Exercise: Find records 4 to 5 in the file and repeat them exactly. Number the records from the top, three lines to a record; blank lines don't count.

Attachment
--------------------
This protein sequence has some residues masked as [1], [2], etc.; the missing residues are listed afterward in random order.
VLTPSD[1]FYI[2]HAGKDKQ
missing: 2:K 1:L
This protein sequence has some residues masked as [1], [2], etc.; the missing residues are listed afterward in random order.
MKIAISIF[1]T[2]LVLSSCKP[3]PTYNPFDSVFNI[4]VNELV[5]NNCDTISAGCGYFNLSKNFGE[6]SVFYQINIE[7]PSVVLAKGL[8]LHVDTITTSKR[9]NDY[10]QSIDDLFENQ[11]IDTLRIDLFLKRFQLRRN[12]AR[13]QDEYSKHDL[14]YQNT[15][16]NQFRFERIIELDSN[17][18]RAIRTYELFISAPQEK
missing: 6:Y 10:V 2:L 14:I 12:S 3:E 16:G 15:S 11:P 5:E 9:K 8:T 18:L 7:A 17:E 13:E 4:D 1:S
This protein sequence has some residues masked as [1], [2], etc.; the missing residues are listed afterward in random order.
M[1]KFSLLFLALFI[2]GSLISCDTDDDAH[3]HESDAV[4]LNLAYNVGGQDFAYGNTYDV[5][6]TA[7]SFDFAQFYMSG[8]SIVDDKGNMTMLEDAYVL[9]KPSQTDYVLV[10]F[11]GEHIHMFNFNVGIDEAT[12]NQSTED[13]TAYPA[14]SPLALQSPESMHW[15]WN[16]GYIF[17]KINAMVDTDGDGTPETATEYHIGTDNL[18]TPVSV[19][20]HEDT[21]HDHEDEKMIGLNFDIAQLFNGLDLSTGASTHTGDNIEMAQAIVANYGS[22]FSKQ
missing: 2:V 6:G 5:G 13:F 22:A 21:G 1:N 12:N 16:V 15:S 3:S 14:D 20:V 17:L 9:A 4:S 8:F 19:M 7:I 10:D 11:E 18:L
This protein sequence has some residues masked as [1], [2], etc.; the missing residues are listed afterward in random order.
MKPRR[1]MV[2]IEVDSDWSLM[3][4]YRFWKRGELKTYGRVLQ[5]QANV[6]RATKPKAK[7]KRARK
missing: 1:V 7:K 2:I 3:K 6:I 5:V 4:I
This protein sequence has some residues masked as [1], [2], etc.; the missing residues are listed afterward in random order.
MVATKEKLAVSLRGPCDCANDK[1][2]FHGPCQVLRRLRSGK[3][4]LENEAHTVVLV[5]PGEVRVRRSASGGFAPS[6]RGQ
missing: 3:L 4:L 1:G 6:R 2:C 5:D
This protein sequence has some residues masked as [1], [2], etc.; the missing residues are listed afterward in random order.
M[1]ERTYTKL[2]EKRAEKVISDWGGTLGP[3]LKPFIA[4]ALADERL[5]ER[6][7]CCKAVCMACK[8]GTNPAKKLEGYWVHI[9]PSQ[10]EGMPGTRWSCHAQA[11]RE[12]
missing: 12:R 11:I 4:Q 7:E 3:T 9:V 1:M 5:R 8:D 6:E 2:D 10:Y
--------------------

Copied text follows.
This protein sequence has some residues masked as [1], [2], etc.; the missing residues are listed afterward in random order.
MKPRR[1]MV[2]IEVDSDWSLM[3][4]YRFWKRGELKTYGRVLQ[5]QANV[6]RATKPKAK[7]KRARK
missing: 1:V 7:K 2:I 3:K 6:I 5:V 4:I
This protein sequence has some residues masked as [1], [2], etc.; the missing residues are listed afterward in random order.
MVATKEKLAVSLRGPCDCANDK[1][2]FHGPCQVLRRLRSGK[3][4]LENEAHTVVLV[5]PGEVRVRRSASGGFAPS[6]RGQ
missing: 3:L 4:L 1:G 6:R 2:C 5:D